There are many reasons to integrate your on-premises domain with your Azure Active Directory (AAD) domain. You might want self-service password resets, you might want two-factor authorization, you may want a single identity to manage for each of your users. No matter what the reason you want to integrate the two, doing so is pretty simple to start, but a little harder to get just right. That’s why I’ve been invited to join several clients on their integration efforts, even though I’m not an Active Directory expert.
In this first article, I’ll walk you through the easiest way to get started integrating your environment. I’ll leave some of the more advanced things for later articles.
Before you get started you’re going to need to have your Azure account, with an AAD instance stood up and running. You’ll also need a local domain up and running. You also need to make sure you’ve added and verified the domain name you are using for your local domain.
In my case, I’ve added toyboxcreations.net and shannonlowder.com as custom domain names for my AAD instance. Notice I’ve only taken the steps to verify my ownership of toyboxcreations. As I have things set right now, I could not integrate a local domain for shannonlowder.com.
Verifying your ownership is pretty easy, Azure will give you a TXT record they want you to add to your DNS records. After a period of one to 48 hours, they’ll query the DNS entries for your domain, and if they find the record they gave you, it proves you own the domain.
In a production integration, you’ll want a separate Windows Server with the GUI installed. I’ve found you also can’t convert a server running Windows core to a GUI version and then install Azure AD Connect, it has to be a GUI-first installation.
If you’re not familiar with Windows Server Core vs a GUI version, imagine if you will installing Windows on a machine, but only getting a command-line interface like a dos prompt or PowerShell prompt. The up-side is you’re not wasting resources drawing a UI when someone needs to make administrative changes. The down-side is if you need to install any software that doesn’t support command-line install and running.. then you’re out of luck. This was Microsoft’s first attempt at moving towards a Linux server style approach.
With all of the above complete, you’re ready for a simple install. In later articles, I’ll add a few more requirements for the Windows server where we’ll install Azure AD Connect.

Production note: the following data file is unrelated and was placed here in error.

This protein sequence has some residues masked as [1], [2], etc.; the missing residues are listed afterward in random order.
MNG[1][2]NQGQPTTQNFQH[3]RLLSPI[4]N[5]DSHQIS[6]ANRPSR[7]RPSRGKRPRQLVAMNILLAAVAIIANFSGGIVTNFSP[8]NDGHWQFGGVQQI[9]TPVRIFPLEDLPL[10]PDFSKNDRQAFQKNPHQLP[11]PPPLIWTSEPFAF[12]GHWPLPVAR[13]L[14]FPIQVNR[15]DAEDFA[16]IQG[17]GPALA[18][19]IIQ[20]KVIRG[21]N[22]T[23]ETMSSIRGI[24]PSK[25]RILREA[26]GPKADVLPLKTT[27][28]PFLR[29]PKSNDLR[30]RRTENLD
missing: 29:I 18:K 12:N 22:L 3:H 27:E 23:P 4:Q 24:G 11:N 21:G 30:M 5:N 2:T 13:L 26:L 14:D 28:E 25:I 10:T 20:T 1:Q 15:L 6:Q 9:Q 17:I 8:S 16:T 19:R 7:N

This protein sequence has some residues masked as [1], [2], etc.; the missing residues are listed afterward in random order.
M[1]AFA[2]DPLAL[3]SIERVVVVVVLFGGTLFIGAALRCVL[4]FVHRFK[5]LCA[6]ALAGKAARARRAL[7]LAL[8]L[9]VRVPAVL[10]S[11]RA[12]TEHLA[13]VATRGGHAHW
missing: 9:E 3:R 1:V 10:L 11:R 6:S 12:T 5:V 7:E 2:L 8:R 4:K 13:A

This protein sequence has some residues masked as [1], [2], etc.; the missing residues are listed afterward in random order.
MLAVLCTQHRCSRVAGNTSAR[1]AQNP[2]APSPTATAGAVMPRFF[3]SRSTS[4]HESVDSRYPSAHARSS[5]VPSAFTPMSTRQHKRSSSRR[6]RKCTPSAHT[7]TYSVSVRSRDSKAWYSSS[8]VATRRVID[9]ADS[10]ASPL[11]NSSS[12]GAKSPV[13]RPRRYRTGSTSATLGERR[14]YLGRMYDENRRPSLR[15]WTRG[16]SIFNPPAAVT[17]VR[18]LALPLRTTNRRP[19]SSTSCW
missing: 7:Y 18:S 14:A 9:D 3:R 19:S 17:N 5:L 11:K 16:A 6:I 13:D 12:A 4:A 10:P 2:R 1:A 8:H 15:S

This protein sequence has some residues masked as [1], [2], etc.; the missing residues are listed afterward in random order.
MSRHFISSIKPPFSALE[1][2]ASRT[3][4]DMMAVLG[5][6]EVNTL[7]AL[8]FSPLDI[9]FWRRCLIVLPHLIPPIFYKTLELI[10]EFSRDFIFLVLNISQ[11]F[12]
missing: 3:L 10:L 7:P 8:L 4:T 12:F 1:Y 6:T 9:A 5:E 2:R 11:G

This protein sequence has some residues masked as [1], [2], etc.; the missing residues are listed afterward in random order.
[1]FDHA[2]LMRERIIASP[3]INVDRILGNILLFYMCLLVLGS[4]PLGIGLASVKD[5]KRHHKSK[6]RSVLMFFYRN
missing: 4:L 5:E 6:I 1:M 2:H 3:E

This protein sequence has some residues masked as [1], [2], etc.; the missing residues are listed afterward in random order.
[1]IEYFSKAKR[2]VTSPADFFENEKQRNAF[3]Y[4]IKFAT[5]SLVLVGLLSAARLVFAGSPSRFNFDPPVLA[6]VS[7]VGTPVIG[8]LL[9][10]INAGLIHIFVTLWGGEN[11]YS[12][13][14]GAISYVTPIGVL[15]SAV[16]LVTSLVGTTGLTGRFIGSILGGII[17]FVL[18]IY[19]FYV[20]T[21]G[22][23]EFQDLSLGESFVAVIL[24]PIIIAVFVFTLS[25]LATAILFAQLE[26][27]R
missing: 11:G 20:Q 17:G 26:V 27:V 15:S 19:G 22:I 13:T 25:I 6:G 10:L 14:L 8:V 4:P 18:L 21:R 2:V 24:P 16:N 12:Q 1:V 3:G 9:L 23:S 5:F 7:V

Go ahead and download Azure AD Connect, and let’s get started.
Install with Express Settings
In all my projects integrating AD with AAD, they’ve always begun with an express setup. The reason for that is express supports a single-forest topology (the way most AD instances are set up), and password hash synchronization.
What that means is rather than synching actual passwords between your on-premise instance and AAD, only a one-way hash is synched between then two. The password sync process runs every 2 minutes, so there is a pretty small window to hit in order for your users to change their password on one side, and not get to use that new password on the other.
Read then agree to the license terms and privacy notice. You always read those completely, right?
On the next screen, click “Use express settings” to continue.
Enter the username and password for an account in your AAD instance that is in the AAD DC Administrators group. This is usually a separate, administrative use only account, not an account someone is going to log in with on a regular basis.
Then enter a user that has Enterprise Admin rights. Again, this account is usually an administrative account, and not one used by a user to log in regularly.
Finally, click Install to finalize your Azure AD Connect service. Once complete, you can verify everything was successful going into the Azure portal and look at your list of users under your AAD instance.
This is the most straight-forward install there is. There’s a pretty good possibility that you’ll see an error, or warning along the way. Even if you didn’t get an error, you may find that one of the features you wanted to use after integration isn’t working as you’d expect. I’m going to start covering those extended features in my next article, including the sync error where you find new users being created in your AAD instance that you never requested. Ones that look like <username>firstname.lastname@example.org. In the meantime, if you have any specific questions, please hit me up on twitter @shannonlowder! If you’d like to see this integration work as a session at SQLSaturday, please let me know, and I’ll start submitting it as a session!